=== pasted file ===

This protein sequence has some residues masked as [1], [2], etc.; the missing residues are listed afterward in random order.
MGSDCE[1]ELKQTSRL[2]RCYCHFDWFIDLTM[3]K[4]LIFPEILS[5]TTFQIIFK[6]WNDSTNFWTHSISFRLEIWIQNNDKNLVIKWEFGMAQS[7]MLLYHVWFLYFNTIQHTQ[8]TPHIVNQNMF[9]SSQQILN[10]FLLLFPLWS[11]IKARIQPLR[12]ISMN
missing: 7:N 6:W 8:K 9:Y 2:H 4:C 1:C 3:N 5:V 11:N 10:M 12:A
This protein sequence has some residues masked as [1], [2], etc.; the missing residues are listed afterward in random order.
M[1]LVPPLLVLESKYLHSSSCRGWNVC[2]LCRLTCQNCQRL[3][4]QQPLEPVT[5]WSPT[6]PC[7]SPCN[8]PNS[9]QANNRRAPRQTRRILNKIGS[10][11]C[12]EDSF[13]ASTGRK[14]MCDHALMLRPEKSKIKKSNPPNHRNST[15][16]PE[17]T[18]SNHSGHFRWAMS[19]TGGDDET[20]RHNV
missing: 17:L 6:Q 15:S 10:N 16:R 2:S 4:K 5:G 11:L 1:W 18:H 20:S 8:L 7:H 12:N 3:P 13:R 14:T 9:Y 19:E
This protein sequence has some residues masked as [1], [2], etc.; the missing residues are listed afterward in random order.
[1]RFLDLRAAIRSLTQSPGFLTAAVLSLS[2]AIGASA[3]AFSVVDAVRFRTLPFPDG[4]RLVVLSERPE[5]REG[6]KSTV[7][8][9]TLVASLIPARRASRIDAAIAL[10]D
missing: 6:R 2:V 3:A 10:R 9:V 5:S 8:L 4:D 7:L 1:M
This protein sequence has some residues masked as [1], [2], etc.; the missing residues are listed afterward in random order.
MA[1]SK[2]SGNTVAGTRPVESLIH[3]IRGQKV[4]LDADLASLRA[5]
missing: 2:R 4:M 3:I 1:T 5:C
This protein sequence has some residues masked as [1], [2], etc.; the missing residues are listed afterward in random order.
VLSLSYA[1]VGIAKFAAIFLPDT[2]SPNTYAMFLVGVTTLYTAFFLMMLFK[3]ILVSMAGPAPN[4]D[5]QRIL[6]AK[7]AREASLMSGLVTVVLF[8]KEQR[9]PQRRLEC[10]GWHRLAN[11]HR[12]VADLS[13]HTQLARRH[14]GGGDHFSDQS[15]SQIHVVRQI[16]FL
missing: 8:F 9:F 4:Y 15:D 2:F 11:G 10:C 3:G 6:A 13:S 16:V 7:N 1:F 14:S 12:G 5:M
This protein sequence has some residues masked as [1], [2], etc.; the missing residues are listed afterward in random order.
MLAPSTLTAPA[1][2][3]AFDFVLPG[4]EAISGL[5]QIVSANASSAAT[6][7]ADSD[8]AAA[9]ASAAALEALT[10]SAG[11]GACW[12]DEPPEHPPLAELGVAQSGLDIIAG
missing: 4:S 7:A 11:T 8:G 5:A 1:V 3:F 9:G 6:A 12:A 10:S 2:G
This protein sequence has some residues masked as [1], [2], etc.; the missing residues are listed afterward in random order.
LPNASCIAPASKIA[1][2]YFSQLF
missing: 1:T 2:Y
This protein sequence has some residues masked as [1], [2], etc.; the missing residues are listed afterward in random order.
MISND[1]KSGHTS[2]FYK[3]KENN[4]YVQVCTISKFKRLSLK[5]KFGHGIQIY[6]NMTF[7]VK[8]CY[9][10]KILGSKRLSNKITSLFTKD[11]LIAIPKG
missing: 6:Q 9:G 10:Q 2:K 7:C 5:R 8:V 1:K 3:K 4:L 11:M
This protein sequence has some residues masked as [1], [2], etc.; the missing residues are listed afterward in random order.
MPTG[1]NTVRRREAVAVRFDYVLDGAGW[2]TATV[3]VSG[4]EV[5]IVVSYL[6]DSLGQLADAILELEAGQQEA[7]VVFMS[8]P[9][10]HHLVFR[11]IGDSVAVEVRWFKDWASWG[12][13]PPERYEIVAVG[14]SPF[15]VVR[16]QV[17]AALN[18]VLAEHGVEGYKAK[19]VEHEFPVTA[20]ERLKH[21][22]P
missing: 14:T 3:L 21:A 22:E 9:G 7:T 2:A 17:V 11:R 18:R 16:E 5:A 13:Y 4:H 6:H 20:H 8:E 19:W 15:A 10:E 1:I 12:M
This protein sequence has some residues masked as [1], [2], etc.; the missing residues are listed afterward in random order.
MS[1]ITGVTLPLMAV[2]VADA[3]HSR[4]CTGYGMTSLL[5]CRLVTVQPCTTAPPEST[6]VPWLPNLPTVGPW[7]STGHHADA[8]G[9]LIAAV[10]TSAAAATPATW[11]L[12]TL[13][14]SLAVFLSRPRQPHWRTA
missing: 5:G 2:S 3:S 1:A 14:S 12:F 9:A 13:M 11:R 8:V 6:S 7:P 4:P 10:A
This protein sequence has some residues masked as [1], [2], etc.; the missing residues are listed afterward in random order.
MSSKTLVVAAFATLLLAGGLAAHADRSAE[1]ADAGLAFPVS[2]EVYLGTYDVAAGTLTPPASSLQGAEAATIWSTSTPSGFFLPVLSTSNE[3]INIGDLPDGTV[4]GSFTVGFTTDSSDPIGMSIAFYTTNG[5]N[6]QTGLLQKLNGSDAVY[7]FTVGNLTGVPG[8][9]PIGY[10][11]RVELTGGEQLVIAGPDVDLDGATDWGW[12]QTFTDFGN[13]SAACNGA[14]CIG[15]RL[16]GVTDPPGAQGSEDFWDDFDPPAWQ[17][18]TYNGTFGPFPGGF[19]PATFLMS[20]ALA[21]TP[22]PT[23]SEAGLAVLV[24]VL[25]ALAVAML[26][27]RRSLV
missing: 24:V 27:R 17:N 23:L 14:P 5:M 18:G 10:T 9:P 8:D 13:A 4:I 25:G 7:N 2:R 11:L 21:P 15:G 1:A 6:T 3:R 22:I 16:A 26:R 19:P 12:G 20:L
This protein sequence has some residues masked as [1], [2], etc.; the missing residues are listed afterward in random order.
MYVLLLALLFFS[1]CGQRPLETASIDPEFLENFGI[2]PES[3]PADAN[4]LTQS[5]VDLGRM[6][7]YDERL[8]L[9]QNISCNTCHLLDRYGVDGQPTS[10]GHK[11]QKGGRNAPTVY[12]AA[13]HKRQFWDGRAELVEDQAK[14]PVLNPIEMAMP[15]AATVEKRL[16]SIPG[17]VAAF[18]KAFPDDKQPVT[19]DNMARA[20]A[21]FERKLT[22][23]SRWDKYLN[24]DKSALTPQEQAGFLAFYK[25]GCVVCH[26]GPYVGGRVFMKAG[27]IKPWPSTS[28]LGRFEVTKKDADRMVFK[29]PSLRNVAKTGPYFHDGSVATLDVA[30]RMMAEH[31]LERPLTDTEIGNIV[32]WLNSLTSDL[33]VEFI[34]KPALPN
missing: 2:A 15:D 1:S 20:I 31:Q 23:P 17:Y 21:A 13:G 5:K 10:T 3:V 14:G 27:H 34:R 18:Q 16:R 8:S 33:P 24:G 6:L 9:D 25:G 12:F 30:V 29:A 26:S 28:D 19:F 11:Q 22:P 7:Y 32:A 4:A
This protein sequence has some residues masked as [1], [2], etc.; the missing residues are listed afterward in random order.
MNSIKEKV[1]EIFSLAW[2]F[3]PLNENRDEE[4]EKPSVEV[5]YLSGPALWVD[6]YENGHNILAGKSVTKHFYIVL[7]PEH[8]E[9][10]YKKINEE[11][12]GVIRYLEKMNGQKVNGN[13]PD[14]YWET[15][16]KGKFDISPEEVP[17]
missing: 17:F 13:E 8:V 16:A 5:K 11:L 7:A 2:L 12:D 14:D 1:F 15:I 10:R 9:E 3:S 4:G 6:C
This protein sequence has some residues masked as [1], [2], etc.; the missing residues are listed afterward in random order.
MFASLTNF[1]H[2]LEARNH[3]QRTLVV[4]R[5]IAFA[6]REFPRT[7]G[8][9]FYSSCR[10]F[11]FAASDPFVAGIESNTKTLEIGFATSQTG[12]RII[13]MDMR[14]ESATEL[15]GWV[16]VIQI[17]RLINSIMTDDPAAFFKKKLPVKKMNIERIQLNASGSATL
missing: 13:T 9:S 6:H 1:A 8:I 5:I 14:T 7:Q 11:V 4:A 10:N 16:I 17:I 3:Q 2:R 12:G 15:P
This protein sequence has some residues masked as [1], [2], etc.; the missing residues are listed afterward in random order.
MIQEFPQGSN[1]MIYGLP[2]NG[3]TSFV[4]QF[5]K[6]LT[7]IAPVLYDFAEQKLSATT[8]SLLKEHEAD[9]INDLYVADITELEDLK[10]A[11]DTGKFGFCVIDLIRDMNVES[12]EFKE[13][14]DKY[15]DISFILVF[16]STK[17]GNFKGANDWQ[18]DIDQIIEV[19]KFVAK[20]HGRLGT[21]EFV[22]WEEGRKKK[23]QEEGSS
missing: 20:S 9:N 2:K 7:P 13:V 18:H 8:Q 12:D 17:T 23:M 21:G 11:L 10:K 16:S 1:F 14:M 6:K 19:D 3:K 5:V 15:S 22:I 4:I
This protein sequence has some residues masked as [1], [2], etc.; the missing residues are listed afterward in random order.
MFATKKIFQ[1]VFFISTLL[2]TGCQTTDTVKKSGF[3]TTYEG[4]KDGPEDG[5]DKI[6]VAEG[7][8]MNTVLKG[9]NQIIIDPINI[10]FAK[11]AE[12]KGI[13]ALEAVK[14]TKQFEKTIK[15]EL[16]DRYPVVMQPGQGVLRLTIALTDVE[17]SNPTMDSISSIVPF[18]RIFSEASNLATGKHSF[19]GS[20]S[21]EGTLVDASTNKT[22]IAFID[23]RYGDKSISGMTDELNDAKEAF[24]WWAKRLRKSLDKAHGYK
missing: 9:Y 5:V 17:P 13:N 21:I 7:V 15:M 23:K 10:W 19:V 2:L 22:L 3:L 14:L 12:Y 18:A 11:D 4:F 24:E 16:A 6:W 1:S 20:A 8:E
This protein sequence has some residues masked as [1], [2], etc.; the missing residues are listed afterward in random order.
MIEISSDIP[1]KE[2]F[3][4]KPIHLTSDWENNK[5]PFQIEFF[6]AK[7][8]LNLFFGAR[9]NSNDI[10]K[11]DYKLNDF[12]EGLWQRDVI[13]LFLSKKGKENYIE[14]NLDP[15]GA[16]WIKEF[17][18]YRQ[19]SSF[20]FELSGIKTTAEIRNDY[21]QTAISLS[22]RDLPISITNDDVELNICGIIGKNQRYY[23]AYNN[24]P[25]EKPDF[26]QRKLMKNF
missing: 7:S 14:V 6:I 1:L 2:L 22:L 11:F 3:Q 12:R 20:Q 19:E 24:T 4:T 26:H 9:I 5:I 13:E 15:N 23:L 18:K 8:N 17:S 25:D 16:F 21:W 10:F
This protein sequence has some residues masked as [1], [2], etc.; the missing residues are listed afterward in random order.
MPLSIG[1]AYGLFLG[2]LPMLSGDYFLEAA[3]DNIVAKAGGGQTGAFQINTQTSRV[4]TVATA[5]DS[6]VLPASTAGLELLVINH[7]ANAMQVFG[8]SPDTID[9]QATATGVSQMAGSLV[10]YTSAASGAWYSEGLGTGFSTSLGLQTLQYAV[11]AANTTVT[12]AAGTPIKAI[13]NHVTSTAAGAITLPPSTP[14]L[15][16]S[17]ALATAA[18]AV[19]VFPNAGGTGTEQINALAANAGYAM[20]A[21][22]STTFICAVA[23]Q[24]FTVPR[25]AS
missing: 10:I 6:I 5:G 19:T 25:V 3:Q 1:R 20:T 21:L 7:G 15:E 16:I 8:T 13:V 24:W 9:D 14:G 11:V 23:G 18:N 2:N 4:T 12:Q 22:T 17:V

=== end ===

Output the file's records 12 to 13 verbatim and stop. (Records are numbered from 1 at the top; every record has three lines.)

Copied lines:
This protein sequence has some residues masked as [1], [2], etc.; the missing residues are listed afterward in random order.
MYVLLLALLFFS[1]CGQRPLETASIDPEFLENFGI[2]PES[3]PADAN[4]LTQS[5]VDLGRM[6][7]YDERL[8]L[9]QNISCNTCHLLDRYGVDGQPTS[10]GHK[11]QKGGRNAPTVY[12]AA[13]HKRQFWDGRAELVEDQAK[14]PVLNPIEMAMP[15]AATVEKRL[16]SIPG[17]VAAF[18]KAFPDDKQPVT[19]DNMARA[20]A[21]FERKLT[22][23]SRWDKYLN[24]DKSALTPQEQAGFLAFYK[25]GCVVCH[26]GPYVGGRVFMKAG[27]IKPWPSTS[28]LGRFEVTKKDADRMVFK[29]PSLRNVAKTGPYFHDGSVATLDVA[30]RMMAEH[31]LERPLTDTEIGNIV[32]WLNSLTSDL[33]VEFI[34]KPALPN
missing: 2:A 15:D 1:S 20:I 31:Q 23:P 17:Y 21:A 13:G 5:K 10:T 3:V 14:G 27:H 34:R 18:Q 16:R 8:S 33:P 24:G 6:L 9:D 25:G 12:F 30:V 29:A 26:S 28:D 19:F 11:Q 22:P 7:Y 32:A 4:A
This protein sequence has some residues masked as [1], [2], etc.; the missing residues are listed afterward in random order.
MNSIKEKV[1]EIFSLAW[2]F[3]PLNENRDEE[4]EKPSVEV[5]YLSGPALWVD[6]YENGHNILAGKSVTKHFYIVL[7]PEH[8]E[9][10]YKKINEE[11][12]GVIRYLEKMNGQKVNGN[13]PD[14]YWET[15][16]KGKFDISPEEVP[17]
missing: 17:F 13:E 8:V 16:A 5:K 11:L 7:A 2:L 12:D 14:D 1:F 15:I 10:R 9:E 3:S 4:G 6:C